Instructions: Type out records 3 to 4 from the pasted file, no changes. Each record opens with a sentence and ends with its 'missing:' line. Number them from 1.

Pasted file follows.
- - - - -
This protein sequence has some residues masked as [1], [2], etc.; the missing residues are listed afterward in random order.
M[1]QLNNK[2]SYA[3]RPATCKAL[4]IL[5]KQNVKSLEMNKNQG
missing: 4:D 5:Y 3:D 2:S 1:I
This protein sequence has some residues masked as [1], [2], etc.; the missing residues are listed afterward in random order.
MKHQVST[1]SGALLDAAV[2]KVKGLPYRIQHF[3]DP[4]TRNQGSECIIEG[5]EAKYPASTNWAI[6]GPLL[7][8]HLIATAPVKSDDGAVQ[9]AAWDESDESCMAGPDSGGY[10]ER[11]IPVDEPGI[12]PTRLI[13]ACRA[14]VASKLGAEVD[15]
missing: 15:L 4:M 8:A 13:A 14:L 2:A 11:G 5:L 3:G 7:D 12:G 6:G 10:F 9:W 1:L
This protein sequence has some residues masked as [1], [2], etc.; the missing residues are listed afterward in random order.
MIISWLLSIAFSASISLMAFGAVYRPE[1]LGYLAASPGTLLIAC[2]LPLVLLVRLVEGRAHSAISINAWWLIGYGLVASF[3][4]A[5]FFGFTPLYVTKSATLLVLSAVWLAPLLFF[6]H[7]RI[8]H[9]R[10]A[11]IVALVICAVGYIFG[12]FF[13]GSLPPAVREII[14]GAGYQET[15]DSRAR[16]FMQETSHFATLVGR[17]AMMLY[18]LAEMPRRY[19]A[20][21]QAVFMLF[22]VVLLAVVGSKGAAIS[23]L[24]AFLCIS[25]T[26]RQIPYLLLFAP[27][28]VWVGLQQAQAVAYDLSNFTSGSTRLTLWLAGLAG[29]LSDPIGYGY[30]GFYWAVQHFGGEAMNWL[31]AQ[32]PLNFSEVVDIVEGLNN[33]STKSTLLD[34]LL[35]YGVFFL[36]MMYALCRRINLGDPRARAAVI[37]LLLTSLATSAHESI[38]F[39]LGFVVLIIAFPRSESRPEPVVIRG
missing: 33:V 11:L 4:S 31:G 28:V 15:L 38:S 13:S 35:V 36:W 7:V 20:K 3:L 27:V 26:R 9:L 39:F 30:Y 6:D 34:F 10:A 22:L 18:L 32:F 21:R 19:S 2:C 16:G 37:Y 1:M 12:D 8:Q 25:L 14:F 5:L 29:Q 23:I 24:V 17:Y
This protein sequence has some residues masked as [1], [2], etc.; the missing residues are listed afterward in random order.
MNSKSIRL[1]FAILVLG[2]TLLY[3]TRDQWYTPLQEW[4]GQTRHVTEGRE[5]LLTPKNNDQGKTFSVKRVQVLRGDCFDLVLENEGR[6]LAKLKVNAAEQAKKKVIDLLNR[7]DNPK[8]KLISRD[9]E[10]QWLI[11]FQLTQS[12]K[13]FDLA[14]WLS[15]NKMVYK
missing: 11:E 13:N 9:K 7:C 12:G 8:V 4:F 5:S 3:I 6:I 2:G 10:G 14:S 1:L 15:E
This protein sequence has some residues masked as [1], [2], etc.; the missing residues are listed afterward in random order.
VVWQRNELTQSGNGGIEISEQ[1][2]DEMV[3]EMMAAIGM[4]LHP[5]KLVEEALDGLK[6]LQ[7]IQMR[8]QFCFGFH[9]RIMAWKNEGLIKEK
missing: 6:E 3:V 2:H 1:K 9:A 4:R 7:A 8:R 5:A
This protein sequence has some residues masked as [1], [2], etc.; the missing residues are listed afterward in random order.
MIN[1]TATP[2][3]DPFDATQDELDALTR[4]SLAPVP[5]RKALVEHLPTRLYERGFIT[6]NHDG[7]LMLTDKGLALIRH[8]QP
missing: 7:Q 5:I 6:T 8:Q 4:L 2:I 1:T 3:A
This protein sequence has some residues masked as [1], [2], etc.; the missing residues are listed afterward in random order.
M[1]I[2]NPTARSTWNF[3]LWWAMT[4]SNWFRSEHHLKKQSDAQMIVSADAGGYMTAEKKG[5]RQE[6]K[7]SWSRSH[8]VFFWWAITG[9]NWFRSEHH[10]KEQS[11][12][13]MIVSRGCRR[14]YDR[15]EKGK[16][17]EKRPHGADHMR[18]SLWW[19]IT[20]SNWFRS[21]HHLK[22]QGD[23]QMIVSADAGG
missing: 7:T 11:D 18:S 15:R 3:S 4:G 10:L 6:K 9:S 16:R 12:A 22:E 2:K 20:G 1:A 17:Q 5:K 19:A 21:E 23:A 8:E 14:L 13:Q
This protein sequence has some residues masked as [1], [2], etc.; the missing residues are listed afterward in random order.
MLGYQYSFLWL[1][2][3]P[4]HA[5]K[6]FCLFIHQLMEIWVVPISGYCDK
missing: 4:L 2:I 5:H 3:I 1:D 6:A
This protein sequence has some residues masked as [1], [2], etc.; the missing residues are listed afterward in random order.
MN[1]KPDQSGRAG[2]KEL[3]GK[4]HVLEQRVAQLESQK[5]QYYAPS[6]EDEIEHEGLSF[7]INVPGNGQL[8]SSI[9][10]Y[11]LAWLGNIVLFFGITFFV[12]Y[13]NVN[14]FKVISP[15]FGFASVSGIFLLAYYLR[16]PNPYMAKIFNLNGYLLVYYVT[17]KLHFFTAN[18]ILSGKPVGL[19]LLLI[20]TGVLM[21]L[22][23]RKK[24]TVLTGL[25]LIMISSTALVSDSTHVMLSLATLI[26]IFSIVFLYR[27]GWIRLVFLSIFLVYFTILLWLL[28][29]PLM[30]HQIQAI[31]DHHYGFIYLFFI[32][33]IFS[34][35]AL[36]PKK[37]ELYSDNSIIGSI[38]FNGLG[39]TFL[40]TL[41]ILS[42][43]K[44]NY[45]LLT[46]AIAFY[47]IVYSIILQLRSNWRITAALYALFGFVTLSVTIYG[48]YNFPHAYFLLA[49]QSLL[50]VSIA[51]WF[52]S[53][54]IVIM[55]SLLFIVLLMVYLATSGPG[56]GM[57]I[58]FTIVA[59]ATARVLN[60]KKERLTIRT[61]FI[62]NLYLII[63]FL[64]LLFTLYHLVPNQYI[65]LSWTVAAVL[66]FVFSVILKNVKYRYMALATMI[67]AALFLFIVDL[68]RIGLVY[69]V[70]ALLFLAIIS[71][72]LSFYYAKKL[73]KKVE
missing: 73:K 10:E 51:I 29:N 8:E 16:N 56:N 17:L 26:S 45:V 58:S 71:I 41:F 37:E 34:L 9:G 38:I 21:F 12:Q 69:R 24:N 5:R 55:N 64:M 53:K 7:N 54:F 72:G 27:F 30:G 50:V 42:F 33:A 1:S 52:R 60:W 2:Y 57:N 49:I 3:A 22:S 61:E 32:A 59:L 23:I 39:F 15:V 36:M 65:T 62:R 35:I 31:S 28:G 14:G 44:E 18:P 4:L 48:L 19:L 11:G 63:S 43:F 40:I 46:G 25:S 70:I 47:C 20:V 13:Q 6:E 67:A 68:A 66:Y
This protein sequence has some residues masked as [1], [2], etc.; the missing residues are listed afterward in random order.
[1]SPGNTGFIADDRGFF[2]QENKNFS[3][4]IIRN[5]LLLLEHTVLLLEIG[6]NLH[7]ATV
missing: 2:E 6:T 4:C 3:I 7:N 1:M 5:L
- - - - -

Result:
This protein sequence has some residues masked as [1], [2], etc.; the missing residues are listed afterward in random order.
MIISWLLSIAFSASISLMAFGAVYRPE[1]LGYLAASPGTLLIAC[2]LPLVLLVRLVEGRAHSAISINAWWLIGYGLVASF[3][4]A[5]FFGFTPLYVTKSATLLVLSAVWLAPLLFF[6]H[7]RI[8]H[9]R[10]A[11]IVALVICAVGYIFG[12]FF[13]GSLPPAVREII[14]GAGYQET[15]DSRAR[16]FMQETSHFATLVGR[17]AMMLY[18]LAEMPRRY[19]A[20][21]QAVFMLF[22]VVLLAVVGSKGAAIS[23]L[24]AFLCIS[25]T[26]RQIPYLLLFAP[27][28]VWVGLQQAQAVAYDLSNFTSGSTRLTLWLAGLAG[29]LSDPIGYGY[30]GFYWAVQHFGGEAMNWL[31]AQ[32]PLNFSEVVDIVEGLNN[33]STKSTLLD[34]LL[35]YGVFFL[36]MMYALCRRINLGDPRARAAVI[37]LLLTSLATSAHESI[38]F[39]LGFVVLIIAFPRSESRPEPVVIRG
missing: 33:V 11:L 4:S 31:G 28:V 15:L 38:S 13:S 35:V 36:W 7:V 20:K 3:L 27:V 26:R 9:L 39:F 30:Y 6:D 34:F 10:A 22:L 18:L 32:F 21:R 19:S 2:C 16:G 37:Y 1:M 12:D 8:Q 25:L 14:F 5:L 29:Q 23:I 24:V 17:Y
This protein sequence has some residues masked as [1], [2], etc.; the missing residues are listed afterward in random order.
MNSKSIRL[1]FAILVLG[2]TLLY[3]TRDQWYTPLQEW[4]GQTRHVTEGRE[5]LLTPKNNDQGKTFSVKRVQVLRGDCFDLVLENEGR[6]LAKLKVNAAEQAKKKVIDLLNR[7]DNPK[8]KLISRD[9]E[10]QWLI[11]FQLTQS[12]K[13]FDLA[14]WLS[15]NKMVYK
missing: 11:E 13:N 9:K 7:C 12:G 8:V 4:F 5:S 3:I 6:I 2:G 10:G 14:S 1:L 15:E